Who it affects
Thyroid cancer is very rare and accounts for less than 1% of cancer related deaths. There are various types of thyroid cancer, e.g. follicular, papillary, Hurthle cell, medullary and anaplastic.
What gland is involved
The thyroid gland lies in the front part of the neck just under skin and below the thyroid cartilage (Adam`s apple).
Thyroid cancer may present as a visible swelling below the skin in the thyroid. This swelling generally enlarges over time. In other patients thyroid cancer may be detected by chance, e.g. during a scan for another reason or when the thyroid is removed surgically for another medical reason.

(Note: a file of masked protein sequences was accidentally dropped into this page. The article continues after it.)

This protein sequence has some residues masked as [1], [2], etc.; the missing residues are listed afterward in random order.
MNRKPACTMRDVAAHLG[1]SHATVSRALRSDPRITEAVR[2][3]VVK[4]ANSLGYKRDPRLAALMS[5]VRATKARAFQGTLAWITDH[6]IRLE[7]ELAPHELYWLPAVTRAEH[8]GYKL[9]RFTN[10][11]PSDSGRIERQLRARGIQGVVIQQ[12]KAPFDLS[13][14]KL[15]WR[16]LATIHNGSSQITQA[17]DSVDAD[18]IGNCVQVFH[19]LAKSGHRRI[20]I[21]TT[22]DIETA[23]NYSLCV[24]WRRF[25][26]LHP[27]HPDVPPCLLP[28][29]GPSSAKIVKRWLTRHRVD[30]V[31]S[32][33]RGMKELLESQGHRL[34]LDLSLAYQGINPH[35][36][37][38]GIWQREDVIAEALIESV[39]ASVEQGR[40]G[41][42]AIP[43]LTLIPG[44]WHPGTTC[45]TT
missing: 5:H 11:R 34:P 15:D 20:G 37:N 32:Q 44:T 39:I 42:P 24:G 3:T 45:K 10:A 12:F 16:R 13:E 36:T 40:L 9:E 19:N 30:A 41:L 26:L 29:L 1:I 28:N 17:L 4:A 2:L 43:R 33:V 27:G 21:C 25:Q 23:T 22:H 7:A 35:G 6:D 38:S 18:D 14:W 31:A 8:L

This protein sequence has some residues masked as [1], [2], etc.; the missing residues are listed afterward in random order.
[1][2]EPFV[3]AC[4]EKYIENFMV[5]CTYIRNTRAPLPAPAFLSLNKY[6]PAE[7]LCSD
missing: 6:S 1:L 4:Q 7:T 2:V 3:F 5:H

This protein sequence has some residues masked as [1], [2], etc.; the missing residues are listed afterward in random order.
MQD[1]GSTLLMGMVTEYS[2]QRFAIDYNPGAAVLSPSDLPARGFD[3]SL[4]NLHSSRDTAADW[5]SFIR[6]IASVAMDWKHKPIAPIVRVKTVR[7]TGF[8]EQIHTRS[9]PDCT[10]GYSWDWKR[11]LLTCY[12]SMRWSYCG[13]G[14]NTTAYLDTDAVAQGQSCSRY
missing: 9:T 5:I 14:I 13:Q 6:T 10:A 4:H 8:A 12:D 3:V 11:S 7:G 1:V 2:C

To confirm a diagnosis of thyroid cancer, it is necessary obtain a sample of tissue. This may be obtained through a fine needle aspiration. Ultrasound and isotope scans may provide helpful information, but are not usually diagnostic.
Malignant lesions are removed surgically. The extent of surgery is dependent on the type of thyroid cancer and degree of spread (if at all). Most patients will also receive radioiodine therapy to ablate any remaining thyroid tissue and eliminate any residual cancer. Triiodothyronine or levothyroxine therapy is often used after surgery to suppress TSH production from the pitutary gland. TSH stimulates the growth of certain thyroid cells and therefore potentially the growth of certain thyroid tumours. The measurement of thyroglobulin (a protein produced solely by the thyroid) is frequently used as a means to monitor recurrence of thyroid cancer.
This is dependent on factors such as the type of thyroid cancer, the degree of spread (if any) and the success of surgery.